1. Welcome to Religious Forums, a friendly forum to discuss all religions in a friendly surrounding.

    Your voice is missing! You will need to register to get access to the following site features:
    • Reply to discussions and create your own threads.
    • Our modern chat room. No add-ons or extensions required, just login and start chatting!
    • Access to private conversations with other members.

    We hope to see you as a part of our community soon!

Featured Science cannot solve the final mystery

Discussion in 'Science and Religion' started by atanu, Jun 17, 2019.

  1. cladking

    cladking Well-Known Member

    Joined:
    Mar 4, 2018
    Messages:
    1,095
    Ratings:
    +148
    Religion:
    not applicable
    And science said 'let there be light" and there was light. It was all good.

    I'd go farther but I've got to get out and find some photons so I can know everything too.
     
  2. ecco

    ecco Well-Known Member

    Joined:
    Nov 15, 2016
    Messages:
    7,825
    Ratings:
    +3,780
    Religion:
    atheist
    Thank you for stating.
     
  3. cladking

    cladking Well-Known Member

    Joined:
    Mar 4, 2018
    Messages:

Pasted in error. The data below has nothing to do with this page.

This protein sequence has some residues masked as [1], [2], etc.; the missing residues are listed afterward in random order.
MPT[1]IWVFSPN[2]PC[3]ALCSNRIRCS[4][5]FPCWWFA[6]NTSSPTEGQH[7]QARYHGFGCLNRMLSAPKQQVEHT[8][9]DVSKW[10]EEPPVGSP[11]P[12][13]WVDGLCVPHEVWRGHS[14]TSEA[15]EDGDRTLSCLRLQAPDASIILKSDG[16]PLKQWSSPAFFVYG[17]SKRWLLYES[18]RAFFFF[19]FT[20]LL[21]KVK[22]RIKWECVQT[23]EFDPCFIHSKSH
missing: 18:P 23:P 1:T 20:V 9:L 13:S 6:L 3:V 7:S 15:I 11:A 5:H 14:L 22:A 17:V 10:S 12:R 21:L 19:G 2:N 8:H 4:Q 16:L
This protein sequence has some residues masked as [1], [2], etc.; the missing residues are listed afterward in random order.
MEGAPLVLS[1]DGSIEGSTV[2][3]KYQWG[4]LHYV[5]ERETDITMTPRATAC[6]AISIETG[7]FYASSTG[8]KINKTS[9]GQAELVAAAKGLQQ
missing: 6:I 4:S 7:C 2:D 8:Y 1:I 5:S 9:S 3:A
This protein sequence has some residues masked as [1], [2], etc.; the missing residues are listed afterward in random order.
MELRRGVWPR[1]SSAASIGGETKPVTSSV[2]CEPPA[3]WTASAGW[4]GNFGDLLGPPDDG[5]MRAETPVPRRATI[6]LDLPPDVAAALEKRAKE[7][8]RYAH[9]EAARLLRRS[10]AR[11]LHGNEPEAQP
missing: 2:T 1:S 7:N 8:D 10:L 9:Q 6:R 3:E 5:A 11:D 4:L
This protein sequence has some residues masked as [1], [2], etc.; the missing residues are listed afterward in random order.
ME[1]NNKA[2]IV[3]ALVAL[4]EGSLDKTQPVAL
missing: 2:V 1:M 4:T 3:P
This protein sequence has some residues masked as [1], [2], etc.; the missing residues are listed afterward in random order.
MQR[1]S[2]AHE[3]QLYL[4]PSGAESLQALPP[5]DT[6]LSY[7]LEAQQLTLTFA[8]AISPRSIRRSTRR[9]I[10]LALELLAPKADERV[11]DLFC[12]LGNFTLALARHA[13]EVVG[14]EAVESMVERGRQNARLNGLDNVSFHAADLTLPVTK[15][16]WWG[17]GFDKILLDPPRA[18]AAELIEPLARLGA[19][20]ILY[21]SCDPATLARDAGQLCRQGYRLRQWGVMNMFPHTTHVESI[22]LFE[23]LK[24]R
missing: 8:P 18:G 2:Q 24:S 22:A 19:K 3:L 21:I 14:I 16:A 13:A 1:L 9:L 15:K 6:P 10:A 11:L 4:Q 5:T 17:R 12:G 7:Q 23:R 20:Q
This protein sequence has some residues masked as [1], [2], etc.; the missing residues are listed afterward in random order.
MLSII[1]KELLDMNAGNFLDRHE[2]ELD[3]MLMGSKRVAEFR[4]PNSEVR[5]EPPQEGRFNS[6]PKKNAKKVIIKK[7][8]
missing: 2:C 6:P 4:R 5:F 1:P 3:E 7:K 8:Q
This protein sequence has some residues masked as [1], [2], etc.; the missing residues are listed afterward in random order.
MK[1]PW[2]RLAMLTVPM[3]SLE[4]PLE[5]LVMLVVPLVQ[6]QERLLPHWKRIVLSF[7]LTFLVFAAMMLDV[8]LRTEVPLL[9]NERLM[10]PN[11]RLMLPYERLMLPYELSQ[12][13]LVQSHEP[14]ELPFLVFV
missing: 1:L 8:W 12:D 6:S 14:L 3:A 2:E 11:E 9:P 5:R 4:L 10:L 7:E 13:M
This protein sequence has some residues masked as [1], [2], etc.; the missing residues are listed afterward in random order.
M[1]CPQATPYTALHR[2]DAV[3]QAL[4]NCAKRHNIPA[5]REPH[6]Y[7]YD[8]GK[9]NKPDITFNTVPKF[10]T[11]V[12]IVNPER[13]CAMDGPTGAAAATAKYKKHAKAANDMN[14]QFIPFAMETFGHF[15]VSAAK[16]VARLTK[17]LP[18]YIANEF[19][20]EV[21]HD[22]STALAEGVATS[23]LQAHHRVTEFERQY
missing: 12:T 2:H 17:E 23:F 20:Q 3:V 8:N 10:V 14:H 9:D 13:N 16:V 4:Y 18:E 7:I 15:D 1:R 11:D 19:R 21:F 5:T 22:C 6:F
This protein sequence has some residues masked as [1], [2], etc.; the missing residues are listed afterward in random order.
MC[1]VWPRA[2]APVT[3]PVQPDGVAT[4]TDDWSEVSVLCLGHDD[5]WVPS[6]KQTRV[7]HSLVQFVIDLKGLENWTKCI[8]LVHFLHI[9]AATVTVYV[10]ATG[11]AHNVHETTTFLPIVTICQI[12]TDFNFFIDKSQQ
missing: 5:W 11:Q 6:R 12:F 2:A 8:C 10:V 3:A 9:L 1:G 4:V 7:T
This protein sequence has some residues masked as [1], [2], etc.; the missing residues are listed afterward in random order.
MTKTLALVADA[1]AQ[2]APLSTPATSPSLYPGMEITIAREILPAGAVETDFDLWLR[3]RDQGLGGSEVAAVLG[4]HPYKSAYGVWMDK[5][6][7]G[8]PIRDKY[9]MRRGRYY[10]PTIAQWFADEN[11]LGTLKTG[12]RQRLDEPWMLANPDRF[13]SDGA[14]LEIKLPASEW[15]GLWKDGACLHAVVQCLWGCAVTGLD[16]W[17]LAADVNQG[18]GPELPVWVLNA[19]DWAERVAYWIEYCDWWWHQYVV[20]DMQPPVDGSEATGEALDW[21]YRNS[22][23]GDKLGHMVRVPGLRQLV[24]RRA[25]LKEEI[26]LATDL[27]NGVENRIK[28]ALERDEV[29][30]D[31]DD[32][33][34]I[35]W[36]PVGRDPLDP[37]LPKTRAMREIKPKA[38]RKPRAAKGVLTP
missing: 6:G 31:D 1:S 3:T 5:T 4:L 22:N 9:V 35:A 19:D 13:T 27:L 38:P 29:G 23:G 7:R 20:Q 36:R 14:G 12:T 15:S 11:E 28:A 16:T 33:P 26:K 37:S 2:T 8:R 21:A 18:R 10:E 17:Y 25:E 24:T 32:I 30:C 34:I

1,095
    Ratings:
    +148
    Religion:
    not applicable
  4. ecco

    ecco Well-Known Member

    Joined:
    Nov 15, 2016
    Messages:
    7,825
    Ratings:
    +3,780
    Religion:
    atheist
    No. The only thing allegedly "Omniscient and infallible" is your creator god. And look at the mess he made.
     
  5. ecco

    ecco Well-Known Member

    Joined:
    Nov 15, 2016
    Messages:
    7,825
    Ratings:
    +3,780
    Religion:
    atheist
    I think it's been shown that all gods are nothing more than the creations of man's imaginings. Not worthy of more scientific investigation than would be scientific investigations into the factuality of fairies.
     
  6. cladking

    cladking Well-Known Member

    Joined:
    Mar 4, 2018
    Messages:
    1,095
    Ratings:
    +148
    Religion:
    not applicable
    I don't think it is difficult at all though it is about consciousness and consciousness might be complex.

    Frankly I believe there is a possibility that even consciousness is exceedingly simple except in modern humans who must unravel layers of confused language to view anything directly; including consciousness.